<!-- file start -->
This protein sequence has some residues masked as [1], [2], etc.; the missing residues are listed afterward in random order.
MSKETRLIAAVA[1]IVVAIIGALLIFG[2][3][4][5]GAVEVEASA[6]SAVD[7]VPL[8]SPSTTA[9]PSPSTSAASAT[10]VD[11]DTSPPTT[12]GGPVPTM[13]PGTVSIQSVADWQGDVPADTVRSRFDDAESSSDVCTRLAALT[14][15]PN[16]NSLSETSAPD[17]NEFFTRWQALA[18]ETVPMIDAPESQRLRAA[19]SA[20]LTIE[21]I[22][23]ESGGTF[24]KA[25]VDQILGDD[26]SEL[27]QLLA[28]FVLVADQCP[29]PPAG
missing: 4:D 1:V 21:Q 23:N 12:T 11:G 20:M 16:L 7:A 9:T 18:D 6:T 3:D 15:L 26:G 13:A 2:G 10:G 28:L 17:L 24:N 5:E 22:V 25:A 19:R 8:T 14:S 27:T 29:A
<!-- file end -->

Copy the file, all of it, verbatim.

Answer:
This protein sequence has some residues masked as [1], [2], etc.; the missing residues are listed afterward in random order.
MSKETRLIAAVA[1]IVVAIIGALLIFG[2][3][4][5]GAVEVEASA[6]SAVD[7]VPL[8]SPSTTA[9]PSPSTSAASAT[10]VD[11]DTSPPTT[12]GGPVPTM[13]PGTVSIQSVADWQGDVPADTVRSRFDDAESSSDVCTRLAALT[14][15]PN[16]NSLSETSAPD[17]NEFFTRWQALA[18]ETVPMIDAPESQRLRAA[19]SA[20]LTIE[21]I[22][23]ESGGTF[24]KA[25]VDQILGDD[26]SEL[27]QLLA[28]FVLVADQCP[29]PPAG
missing: 4:D 1:V 21:Q 23:N 12:T 11:G 20:M 16:L 7:A 9:T 18:D 6:T 3:D 15:L 26:G 13:A 2:G 10:G 28:L 17:L 24:N 5:E 22:V 25:A 19:R 8:T 14:S 27:T 29:A